Cosatu: Vavi to face additional charges for breaching suspension

Cosatu general secretary Zwelinzima Vavi will face additional charges because he breached conditions of his suspension, according to the federation.

Cosatu president Sdumo Dlamini has confirmed that they are investigating claims that Vavi breached the conditions of his suspension by addressing Cosatu unions in Gauteng and the Eastern Cape after his suspension.

Vavi addressed striking National Union of Metalworkers of South Africa (Numsa) members last week and spent a weekend in the Eastern Cape addressing Cosatu members in different regions.

"Vavi's conditions were very clear; he may not address workers who are affiliated to Cosatu on federation matters. He has been doing that and we might lay charges," said Dlamini.

On Thursday, Vavi denied that he breached any conditions claiming that he was addressing the workers in his personal capacity and not as a Cosatu general secretary. Dludlu, spokesperson for the Vavi family, said Vavi is unaware of these "additional" charges.

"To ensure that the reporting of this matter is factual and accurate, we have decided to release a copy of the letter suspending Mr Vavi. Hopefully, this will end the intrigue and various interpretations about the conditions."

Vavi could be dismissed
The suspension letter sent to Vavi by Cosatu does not have a stipulation that he may not address Cosatu members but rather than he is released of his duties as general secretary. 

However, Cosatu's acting general secretary Bheki Ntshalintshali said Vavi could be dismissed immediately: "This federation expelled its former president [Willy Madisha] on a matter where he said he was acting on his capacity as a member of the SACP [South African Communist Party]. So Vavi has no defence on that one, but we will allow him to defend himself."

Vavi is still facing charges emanating from his affair with a junior staffer in the work premises. Dlamini refused to detail what the exact charges are.

Cosatu also condemned Vavi for causing a public outcry after he called a Cosatu employee "nopatazana" (loosely translated from Xhose to mean a woman of loose morals) over the weekend. He was referring to the woman who accused him of rape in July. Vavi subsequently apologised on Twitter to the woman who he had admitted to having a sexual affair with.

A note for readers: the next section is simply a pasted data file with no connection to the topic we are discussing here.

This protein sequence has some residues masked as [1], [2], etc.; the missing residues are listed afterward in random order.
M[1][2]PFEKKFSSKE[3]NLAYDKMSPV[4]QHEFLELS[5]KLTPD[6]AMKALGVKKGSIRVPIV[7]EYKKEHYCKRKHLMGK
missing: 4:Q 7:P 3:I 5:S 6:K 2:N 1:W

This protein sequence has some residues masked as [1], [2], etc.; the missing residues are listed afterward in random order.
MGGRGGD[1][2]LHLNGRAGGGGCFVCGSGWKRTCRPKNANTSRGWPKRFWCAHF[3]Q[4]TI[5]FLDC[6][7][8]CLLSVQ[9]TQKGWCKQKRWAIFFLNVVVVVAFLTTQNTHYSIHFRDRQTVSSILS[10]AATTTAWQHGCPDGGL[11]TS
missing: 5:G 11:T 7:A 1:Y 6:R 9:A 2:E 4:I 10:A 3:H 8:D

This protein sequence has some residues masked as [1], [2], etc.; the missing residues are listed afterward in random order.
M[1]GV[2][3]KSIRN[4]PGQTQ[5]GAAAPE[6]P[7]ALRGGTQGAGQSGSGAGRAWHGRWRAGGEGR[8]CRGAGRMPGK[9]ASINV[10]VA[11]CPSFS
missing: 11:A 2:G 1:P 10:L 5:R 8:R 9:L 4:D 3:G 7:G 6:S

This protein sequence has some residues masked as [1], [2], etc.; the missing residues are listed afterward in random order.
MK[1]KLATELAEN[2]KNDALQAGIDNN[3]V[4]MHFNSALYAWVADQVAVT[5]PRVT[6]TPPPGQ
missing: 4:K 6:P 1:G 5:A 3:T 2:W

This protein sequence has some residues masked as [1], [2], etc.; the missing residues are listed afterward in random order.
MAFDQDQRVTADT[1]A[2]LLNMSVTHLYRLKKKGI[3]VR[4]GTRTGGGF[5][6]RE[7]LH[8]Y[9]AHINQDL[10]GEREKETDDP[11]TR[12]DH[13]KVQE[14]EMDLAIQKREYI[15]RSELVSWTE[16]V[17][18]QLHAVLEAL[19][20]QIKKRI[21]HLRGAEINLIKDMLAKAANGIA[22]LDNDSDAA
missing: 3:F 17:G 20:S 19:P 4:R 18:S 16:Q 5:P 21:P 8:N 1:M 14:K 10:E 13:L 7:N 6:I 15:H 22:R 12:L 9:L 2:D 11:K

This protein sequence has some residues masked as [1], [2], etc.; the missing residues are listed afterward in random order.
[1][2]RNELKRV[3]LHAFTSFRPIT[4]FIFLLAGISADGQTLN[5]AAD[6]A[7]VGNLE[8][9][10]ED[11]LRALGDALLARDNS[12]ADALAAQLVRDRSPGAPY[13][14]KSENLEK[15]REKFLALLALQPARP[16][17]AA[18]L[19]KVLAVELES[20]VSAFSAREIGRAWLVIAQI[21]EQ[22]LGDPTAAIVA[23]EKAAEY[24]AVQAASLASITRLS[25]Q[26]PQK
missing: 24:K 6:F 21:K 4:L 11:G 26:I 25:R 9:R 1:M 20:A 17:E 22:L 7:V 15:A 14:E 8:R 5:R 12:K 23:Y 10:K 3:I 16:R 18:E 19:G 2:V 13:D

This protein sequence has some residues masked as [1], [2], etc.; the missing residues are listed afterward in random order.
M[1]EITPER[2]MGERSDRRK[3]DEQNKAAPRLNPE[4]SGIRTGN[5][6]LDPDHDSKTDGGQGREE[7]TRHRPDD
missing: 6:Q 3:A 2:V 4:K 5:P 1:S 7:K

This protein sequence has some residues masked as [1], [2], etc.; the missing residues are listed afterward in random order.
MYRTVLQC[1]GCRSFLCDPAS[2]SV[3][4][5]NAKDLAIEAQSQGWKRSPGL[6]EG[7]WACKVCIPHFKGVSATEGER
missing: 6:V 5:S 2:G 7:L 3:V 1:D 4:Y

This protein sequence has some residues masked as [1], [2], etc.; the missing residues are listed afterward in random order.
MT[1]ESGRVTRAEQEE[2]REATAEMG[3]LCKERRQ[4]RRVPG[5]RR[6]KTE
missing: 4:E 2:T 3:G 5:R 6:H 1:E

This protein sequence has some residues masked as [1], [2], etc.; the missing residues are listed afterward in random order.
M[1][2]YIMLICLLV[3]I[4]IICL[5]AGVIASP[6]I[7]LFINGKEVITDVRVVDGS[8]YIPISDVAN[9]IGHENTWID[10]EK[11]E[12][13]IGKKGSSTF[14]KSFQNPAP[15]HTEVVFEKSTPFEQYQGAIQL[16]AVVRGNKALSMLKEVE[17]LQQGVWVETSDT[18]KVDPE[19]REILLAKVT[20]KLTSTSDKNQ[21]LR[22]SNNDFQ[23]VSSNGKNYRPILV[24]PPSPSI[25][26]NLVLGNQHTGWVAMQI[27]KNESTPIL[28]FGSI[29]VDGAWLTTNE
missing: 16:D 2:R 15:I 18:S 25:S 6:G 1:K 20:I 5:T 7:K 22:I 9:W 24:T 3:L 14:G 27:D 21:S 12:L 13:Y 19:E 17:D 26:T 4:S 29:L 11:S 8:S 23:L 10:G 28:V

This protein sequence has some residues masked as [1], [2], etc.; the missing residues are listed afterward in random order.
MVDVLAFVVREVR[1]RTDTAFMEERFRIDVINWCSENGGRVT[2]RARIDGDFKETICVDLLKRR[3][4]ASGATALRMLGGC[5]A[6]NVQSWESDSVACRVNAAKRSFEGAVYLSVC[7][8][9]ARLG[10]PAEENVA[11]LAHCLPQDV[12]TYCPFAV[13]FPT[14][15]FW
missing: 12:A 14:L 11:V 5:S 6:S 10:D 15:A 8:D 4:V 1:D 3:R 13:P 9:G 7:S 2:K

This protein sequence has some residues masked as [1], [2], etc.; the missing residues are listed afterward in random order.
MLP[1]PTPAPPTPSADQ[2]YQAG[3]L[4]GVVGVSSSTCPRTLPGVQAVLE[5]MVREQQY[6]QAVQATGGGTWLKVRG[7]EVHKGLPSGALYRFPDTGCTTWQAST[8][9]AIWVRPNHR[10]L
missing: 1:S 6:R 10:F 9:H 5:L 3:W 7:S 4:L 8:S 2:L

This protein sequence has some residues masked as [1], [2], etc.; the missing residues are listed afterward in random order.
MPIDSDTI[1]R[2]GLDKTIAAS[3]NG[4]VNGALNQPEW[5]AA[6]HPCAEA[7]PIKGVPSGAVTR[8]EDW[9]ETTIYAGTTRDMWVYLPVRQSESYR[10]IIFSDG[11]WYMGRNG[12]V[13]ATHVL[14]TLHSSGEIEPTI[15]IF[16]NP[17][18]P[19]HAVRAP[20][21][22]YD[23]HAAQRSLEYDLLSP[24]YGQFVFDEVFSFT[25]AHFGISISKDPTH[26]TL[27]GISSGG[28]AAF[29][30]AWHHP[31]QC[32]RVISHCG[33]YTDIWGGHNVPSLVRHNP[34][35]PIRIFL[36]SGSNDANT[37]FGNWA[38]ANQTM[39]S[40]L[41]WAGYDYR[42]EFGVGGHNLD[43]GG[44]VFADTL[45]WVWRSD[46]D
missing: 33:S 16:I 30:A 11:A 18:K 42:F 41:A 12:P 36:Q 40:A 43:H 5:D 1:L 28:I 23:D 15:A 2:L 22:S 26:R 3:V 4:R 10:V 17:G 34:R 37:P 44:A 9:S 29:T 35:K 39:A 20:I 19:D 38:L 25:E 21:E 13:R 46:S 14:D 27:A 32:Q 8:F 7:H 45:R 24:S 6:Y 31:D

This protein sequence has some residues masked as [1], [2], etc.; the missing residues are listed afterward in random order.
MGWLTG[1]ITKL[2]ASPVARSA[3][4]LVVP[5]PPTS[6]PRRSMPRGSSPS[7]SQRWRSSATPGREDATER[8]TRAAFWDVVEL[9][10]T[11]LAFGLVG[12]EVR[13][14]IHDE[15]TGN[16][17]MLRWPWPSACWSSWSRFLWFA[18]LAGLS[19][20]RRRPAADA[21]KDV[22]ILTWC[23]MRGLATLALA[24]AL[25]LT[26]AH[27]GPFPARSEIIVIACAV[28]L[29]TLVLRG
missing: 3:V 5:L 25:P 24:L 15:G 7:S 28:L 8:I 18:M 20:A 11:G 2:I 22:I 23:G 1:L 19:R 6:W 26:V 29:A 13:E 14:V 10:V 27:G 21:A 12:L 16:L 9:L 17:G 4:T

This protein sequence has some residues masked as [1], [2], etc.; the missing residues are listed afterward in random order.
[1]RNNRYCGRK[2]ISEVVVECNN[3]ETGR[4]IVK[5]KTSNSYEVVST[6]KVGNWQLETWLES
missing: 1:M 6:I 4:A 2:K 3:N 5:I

"Such comments portray women as sex objects or imply that they achieve their success in life only through providing sexual favours to men. The use of degrading language to women comrades is unacceptable," said Cosatu spokesperson Patrick Craven.

Special congress
Cosatu also announced on Thursday that it is considering holding a special national congress if their affiliates are ready and if the federation can afford it. Following a three-day central executive committee (CEC) meeting this week, Dlamini said he will take up to 14 days to consider the federation's readiness and the agenda.

"As the president I must consider the practicalities first such as costs, the agenda, and union readiness.  You have to be clear what you are calling a special congress for in order for all affiliates to be prepared. A report on progress will be given to the CEC in November and they will decide if it will happen or not," he said.

At this stage, the federation is uncertain what the agenda will be as submissions from the nine affiliates calling for congress vary substantially. "A congress is for the entire federation, not just the two-thirds that called for it. The CEC must decide on what will be the agenda. Affiliates must take mandates from their own members and then be ready to attend congress," said Zingisa Losi, the trade union's second deputy secretary.

On affordability, Cosatu said it is not saying it cannot afford a congress, but it needs to be certain.

Discipline
Ntshalintshali also called on Cosatu members to refrain from taking disputes to courts but rather utilise internal processes. This is after their affiliate Numsa and Vavi took Cosatu to court to challenge his suspension. 

"We are convinced that despite what the court may say, comrades will eventually find internal solutions to grievances currently on the table," said Ntshalintshali.

Dlamini invited all those who have a special interest in the success of Cosatu, including the ANC, to approach him and other leaders within the federation.

"If there are interested parties that want to approach Cosatu with possible solutions, they are more than welcome."

He said in the meantime, he will continue to try and bring unity to the federation.

"When people throw stones at me, I collect the stones and build a huge wall that will keep me safe. I don't stress an inch," said Dlamini.

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Khuthala Nandipha
Khuthala Nandipha is a journalist for the Mail & Guardian. This involves writing about various social issues that develop and change on an hourly basis. Her interests are, in a nutshell, how South Africa and the world’s revolution affect the person on the street: “the forgotten voting citizens”, as she calls them. She loves writing, and taking photos as a way to complement her stories. She grew up on the south-east coast of East London in the Eastern Cape. She studied journalism at Rhodes University in Grahamstown. She is not new to Jo’burg, having spent the first eight years of her journalism career working for various newspapers and magazines there.

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